Each year state law makers introduce thousands of “good little bills” for consideration. The good news is there are twelve different ways in the process to “kill” those “good little bills”. Amazingly though, hundreds of them still manage to get passed each year and sent to the Governor for signature.I’ve spent several days during the last two months in Olympia advocating for and speaking against some of these “good (or not so good) little bills” on behalf of businesses in the Wenatchee Valley. There are two bills I would encourage our business community to start taking about here at home and in Olympia:
- Increasing the State Minimum Hourly Wage to $12 per hour.
If enacted, HB 1355/ SB 5285 would increases the state minimum hourly wage to $12 per hour over the course of four years:
- beginning January 1, 2016 - $10.00;
- beginning January 1, 2017 - 10.50;
- beginning January 1, 2018 - $11.00;
- beginning January 1, 2019 - $12.00;
- beginning January 1, 2020 state minimum wage rate would be adjusted for inflation.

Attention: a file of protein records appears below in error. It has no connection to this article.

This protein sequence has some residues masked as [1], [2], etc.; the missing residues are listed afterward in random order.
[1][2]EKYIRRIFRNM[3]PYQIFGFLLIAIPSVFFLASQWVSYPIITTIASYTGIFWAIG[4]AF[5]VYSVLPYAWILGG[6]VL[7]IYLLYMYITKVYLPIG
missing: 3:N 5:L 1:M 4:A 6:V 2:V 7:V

If HB 1355 does not pass, there is a strong possibility voters will see an initiative on the ballot in 2016. Now is the time to educate law makers, your employees, and our community about the impact a $12 per hour minimum wage would have on your business and our local economy.
- Statewide Tourism Effort
In 2011 the legislature closed the state tourism office. Washington is the only state without a statewide tourism marketing program. If enacted HB 1938 would re-establish a statewide tourism effort that is industry funded and industry lead. It would raise $7.5 million per year by adding a yearly assessment to businesses within several tourism industry sectors: lodging, food service, attractions, and retail. Those funds would be managed by a newly created Tourism Marketing Authority who would be responsible for contracting with a non-profit organization whose sole purpose is marketing the state, and to conduct research to determine the effectiveness of the marketing program by evaluating the growth of tourism.We all need to fully understand how the passage of these measures will impact local business and our overall economy. Now is the time to get educated and speak up. The Wenatchee Valley Chamber of Commerce is here to help. For more information on either of these measures, or to learn how you can get your voice heard in Olympia, please contact the Chamber at (509) 662-2116 or by e-mailing firstname.lastname@example.org .Shiloh Shauer –Executive Director Wenatchee Valley Chamber of Commerce